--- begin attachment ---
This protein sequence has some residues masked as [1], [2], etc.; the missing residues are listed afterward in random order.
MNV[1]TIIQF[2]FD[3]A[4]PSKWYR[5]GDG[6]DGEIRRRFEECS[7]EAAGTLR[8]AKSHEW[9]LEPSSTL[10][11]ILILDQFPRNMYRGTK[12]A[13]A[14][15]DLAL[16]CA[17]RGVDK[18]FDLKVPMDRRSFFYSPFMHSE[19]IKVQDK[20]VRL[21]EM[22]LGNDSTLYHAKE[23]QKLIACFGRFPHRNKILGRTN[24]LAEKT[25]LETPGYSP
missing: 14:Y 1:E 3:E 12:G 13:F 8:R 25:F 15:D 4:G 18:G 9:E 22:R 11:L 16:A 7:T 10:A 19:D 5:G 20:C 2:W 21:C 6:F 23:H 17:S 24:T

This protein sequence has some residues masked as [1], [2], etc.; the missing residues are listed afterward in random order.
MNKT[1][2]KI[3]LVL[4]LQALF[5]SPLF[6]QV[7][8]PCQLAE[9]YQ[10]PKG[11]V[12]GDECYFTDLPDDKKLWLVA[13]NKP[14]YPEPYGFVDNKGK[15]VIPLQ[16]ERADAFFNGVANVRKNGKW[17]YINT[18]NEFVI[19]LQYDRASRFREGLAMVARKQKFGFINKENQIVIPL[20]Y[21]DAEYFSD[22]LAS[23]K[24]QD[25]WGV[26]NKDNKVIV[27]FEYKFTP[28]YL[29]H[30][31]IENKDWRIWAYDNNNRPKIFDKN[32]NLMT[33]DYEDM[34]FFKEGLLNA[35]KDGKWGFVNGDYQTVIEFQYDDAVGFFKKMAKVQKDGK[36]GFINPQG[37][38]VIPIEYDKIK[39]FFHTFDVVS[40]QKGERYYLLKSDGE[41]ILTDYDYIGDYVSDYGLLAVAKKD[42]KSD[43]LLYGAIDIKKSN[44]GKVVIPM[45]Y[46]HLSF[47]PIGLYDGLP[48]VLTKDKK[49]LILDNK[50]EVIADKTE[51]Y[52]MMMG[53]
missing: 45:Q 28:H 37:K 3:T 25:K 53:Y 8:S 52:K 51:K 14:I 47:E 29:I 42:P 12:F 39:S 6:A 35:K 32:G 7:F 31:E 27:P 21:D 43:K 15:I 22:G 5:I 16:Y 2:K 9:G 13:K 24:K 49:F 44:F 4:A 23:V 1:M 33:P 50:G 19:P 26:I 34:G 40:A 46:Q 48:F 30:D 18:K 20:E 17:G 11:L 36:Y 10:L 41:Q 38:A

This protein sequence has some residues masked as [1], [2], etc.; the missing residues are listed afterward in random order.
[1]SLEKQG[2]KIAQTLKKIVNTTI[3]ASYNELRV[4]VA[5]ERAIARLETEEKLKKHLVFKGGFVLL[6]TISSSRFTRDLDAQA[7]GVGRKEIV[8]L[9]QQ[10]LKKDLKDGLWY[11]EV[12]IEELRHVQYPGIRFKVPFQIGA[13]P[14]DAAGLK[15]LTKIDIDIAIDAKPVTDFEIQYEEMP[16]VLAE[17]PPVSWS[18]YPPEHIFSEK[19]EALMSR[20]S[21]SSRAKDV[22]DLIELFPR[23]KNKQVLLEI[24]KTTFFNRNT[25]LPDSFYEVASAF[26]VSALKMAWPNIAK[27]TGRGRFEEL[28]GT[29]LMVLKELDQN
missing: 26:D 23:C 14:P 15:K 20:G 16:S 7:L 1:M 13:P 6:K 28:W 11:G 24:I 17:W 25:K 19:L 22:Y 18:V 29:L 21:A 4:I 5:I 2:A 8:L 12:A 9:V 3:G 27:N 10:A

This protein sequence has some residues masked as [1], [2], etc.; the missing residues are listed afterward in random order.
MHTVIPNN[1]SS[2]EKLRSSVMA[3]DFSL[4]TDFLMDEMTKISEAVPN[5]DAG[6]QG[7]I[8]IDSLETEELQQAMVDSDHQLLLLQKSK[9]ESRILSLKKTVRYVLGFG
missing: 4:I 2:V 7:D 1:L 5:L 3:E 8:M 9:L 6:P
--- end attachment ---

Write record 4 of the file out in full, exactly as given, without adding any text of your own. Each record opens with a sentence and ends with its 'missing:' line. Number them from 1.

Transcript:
This protein sequence has some residues masked as [1], [2], etc.; the missing residues are listed afterward in random order.
MHTVIPNN[1]SS[2]EKLRSSVMA[3]DFSL[4]TDFLMDEMTKISEAVPN[5]DAG[6]QG[7]I[8]IDSLETEELQQAMVDSDHQLLLLQKSK[9]ESRILSLKKTVRYVLGFG
missing: 4:I 2:V 7:D 1:L 5:L 3:E 8:M 9:L 6:P